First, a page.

So the best possible way I can think of to do this would be as @Deltakosh and @sebavan have suggested.
In Blender take your asset and make sure that your geometry is positioned according to how you’d like it in the final scene relative to your pivot point. There are a TON of different methods on how to do this, but here’s a quick one:
Start with a plane to represent your ground with a position of (0,0,0) and then add your mesh to the scene…for this example I’ll use a cube as our “mesh”.
Note that the pivot point of the cube is perfectly in the center of the geometry.
Ok now let’s move the pivot point to be at the bottom of the cube…we can do this by entering edit mode by hitting ‘tab’ on the keyboard. Also enter wireframe mode in Blender by hitting Shift+z.
How select the all 4 of the bottom vertices:
Now hit Shift + S and select “Cursor to Selected.” This will move the 3D cursor to the center of the selected vertices.
Now go back to object mode by hitting ‘tab’ again. Under the ‘Object’ Menu find ‘Set Origin’ and ‘Origin to 3D Cursor.’ This will move the pivot point to the location of the 3D cursor which is at the bottom of our cube mesh.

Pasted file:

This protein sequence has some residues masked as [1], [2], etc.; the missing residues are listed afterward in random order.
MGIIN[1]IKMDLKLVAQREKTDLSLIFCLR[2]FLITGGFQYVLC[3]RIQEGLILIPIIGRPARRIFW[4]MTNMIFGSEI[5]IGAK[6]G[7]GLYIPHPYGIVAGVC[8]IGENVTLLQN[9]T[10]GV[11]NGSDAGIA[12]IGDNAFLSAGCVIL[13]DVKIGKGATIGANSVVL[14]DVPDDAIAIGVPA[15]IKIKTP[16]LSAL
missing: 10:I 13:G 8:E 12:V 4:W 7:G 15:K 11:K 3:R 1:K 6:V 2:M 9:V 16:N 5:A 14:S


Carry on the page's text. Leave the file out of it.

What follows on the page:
When you do this, note that Blender automatically adds in an offset for the mesh’s position so that the mesh has now basically “moved” without you realizing it. I know that’s a tricky concept, but because your pivot point (or origin as Blender calls it) has moved, essentially the entire model has moved…then Blender “moves” all of the vertices of the geometry back to where they were before…essentially moving the entire mesh to line up with your new pivot point.
So if you zero out the Z value the cube will now pop up to be even with the ground plane.
Now when you export that model it will have a position of (0,0,0), with a pivot point even with the ground plane.
Then in Babylon all you need to do is map the mouse movement to the Y rotation of the mesh and I think that should accomplish everything you need?
I hope this helps!